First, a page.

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Hospital Readmissions for COPD

To curb this growing strain on the healthcare industry, education is needed.

Chronic obstructive pulmonary disease (COPD) exerts a major strain on the American healthcare system, mostly due to the high number of hospitalizations and emergency department visits associated with exacerbations.1 Generally, COPD is a treatable and manageable disease process for many patients in the early stages. However, the disease presents many morbidity and mortality issues that complicate management and care.

Nearly 24 million people in the United States have COPD, and it is now the third leading cause of death in this country.1 In 2015, COPD cost the healthcare system nearly $53 billion.2 This encompassed $32.4 billion in direct medical costs, $10.4 billion in indirect costs and $9.9 billion in costs associated with premature death.2 Hospital readmissions associated with COPD have become a major focal point due to their financial impact. Readmissions for COPD cost Medicare more than $15 billion annually.3 What can be done to help reduce this growing problem?

A Multifaceted Strain
Numerous costs are associated with the management and ongoing care of patients with COPD, and many people and communities are impacted by the complex care required.4 From a financial standpoint, the major costs are associated with direct care; time lost from work; family burdens; morbidities; and premature mortality.4 The highest costs associated with COPD, as mentioned previously, result from hospitalization.4 Unfortunately, the bills do not stop once the patient is discharged.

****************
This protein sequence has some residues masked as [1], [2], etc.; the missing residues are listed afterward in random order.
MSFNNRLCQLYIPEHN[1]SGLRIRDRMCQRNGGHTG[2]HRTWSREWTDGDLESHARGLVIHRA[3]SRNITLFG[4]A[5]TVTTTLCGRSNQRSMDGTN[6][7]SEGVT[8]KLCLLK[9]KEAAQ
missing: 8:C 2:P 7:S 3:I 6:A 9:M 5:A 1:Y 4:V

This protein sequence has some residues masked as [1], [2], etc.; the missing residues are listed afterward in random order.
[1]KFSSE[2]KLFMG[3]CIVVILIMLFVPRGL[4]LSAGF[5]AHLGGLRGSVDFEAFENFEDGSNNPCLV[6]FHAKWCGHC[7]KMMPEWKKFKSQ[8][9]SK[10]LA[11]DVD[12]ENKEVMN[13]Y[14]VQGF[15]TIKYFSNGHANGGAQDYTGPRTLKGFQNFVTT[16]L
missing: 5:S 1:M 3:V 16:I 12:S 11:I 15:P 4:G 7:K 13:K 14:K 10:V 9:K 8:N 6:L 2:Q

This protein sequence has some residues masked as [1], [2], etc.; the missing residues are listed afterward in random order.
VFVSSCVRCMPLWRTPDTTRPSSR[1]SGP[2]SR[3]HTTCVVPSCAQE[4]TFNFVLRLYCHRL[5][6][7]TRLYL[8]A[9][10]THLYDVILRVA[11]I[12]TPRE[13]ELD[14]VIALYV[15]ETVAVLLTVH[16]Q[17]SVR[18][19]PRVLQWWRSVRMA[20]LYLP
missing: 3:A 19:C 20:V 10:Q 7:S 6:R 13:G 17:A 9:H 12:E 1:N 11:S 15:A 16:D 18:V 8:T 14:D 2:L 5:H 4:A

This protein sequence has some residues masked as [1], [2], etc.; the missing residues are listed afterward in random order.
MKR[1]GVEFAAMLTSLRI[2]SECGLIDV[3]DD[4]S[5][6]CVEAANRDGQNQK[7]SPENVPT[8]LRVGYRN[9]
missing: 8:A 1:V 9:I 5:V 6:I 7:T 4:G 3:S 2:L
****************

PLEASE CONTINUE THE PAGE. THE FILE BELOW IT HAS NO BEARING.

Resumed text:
Adding to the burden are high readmission rates. In 1993, the annual cost of COPD care in the U.S. was nearly $24 billion. It is more than double that now, and was $53 billion in 2015.2,4 A 2008 statistical study of readmissions for COPD in 15 states found that the cost of readmission for patients with COPD-associated illnesses was 18% to 50% higher than the initial hospitalization only 30 days earlier.5 The initial visit cost was around $5,000 for treatment, but the readmission cost often approached $10,000.5 These data show clearly that this disease, if not managed more effectively, will further eat away at healthcare dollars, hospital resources, patient outcomes, and familial structures.

In terms of what is acceptable as quality care for healthcare facilities, Medicare is often in the driver's seat. Reimbursements are tied directly to care quality; and to measure this, Medicare closely examines readmission rates because they may be an indicator of subpar inpatient or discharge care.6 Because readmission rates are a major contributor to rising healthcare costs, Medicare now imposes penalties for readmissions associated with the major diseases at the root of this problem-including COPD.6 The idea behind this is that if hospitals directly feel the financial impact of readmission, they will be more inclined to develop and execute more effective care plans to reduce the number of repeat hospitalizations. Unfortunately, once discharged, it is difficult for a hospital to provide continued care and monitor at-risk patients. The responsibilities then lie in the hands of primary care providers and specialists in the community . and in the hands of the patients.

SEE ALSO: Adult-Onset Allergies

How to Bridge the Gap